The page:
Federal Judge In Hawaii Halts Trump's Third Attempt At A Travel Ban

Casey Dawson
October 19, 2017

The new ban - on most travelers from Chad, Iran, Libya, North Korea, Syria, Somalia, and Yemen - was scheduled to take effect on October 18, which caused the Supreme Court to cancel a scheduled hearing about the ban.

On Tuesday, U.S. District Judge Derrick Watson in Honolulu said Hawaii was likely to succeed in proving that the policy violated federal immigration law. Certain government officials from Venezuela were also barred.

The latest ban, which was expected to take effect on Wednesday, restricted some travelers from eight countries that administration officials said were unwilling or unable to carry out proper vetting procedures.

All those countries except Chad, North Korea and Venezuela were included in two earlier temporary versions of the travel ban, which Trump's opponents called thinly veiled attempts to fulfill his campaign pledge of a "total and complete shutdown of Muslims entering the United States".

It said the travel ban was issued after an extensive worldwide security review by the Secretary of Homeland Security, and following consultation between the president and members of the cabinet, including the Secretaries of Homeland Security, State, and Defense and the Attorney General.

"These restrictions are vital to ensuring that foreign nations comply with the minimum security standards required for the integrity of our immigration system and the security of our Nation", the White House said after Watson's ruling. Trump's third attempt to implement the travel ban has, for now, met the same fate as the previous two - blocked by litigation in the federal courts.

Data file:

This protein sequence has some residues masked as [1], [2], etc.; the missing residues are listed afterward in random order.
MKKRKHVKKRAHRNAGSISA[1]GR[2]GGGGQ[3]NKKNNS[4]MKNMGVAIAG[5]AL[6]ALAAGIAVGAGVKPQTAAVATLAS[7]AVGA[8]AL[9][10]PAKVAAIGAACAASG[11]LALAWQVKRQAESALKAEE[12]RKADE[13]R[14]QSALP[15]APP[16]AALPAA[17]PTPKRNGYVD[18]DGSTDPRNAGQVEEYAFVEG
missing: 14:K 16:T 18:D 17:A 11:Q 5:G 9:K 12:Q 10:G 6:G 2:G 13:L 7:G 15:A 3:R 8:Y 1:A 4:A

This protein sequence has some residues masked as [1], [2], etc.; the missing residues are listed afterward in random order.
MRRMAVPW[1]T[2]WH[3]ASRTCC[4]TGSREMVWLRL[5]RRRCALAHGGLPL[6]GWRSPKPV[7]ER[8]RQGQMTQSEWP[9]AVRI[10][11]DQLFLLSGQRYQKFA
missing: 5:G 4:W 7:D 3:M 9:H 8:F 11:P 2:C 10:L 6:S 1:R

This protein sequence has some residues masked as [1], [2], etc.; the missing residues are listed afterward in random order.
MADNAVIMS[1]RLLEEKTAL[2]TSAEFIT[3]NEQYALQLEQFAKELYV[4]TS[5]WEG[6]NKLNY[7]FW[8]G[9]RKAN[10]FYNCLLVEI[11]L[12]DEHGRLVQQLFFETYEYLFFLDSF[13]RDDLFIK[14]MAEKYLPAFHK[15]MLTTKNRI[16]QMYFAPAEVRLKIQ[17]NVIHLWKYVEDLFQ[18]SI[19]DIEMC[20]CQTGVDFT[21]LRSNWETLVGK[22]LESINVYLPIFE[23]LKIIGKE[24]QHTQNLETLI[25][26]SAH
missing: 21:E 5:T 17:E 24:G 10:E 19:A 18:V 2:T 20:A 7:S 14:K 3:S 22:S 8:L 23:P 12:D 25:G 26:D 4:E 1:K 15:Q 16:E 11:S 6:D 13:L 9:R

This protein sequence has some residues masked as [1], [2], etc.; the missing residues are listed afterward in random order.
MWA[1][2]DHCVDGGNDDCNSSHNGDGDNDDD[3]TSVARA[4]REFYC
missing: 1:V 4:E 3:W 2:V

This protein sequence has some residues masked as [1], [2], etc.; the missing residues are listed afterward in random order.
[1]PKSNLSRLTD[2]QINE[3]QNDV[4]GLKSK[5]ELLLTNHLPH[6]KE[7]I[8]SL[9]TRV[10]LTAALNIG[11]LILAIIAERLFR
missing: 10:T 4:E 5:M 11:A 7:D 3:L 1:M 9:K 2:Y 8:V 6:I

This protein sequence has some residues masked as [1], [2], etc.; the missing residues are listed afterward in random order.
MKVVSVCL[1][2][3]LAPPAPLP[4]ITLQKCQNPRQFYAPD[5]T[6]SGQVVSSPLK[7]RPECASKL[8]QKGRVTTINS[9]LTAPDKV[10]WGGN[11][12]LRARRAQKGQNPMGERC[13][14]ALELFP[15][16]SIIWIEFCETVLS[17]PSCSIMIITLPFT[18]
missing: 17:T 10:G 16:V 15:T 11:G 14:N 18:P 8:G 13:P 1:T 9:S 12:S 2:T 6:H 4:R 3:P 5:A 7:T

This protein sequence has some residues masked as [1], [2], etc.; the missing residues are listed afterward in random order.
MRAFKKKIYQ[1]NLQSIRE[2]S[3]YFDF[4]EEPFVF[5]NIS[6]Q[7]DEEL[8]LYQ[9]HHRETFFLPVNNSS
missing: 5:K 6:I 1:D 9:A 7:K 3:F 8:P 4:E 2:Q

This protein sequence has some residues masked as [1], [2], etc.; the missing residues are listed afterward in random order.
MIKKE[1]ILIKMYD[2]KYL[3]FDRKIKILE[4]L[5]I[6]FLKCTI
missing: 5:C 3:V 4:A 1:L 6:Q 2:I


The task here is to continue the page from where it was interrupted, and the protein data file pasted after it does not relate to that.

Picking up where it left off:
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In a statement, the White House said it is confident "the Judiciary will uphold the president's lawful and necessary action".

Opponents say the ban violates the U.S. Constitution because it discriminates against Muslims while overstepping the bounds of U.S. immigration law by discriminating by nationality.

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The state has been fighting each version of the travel ban.

Mooppan argued that because the new version of the ban went in place after a thorough review, it does not constitute a "Muslim ban". Mooppan declined to discuss details of the classified report, and said the government does not have to explain whether Trump's advisers disagreed about the ban.

"The "initial" announcement of the Muslim ban, offered repeatedly and explicitly through President Trump's own statements, forcefully and persuasively expressed his objective in unequivocal terms", Chuang wrote.

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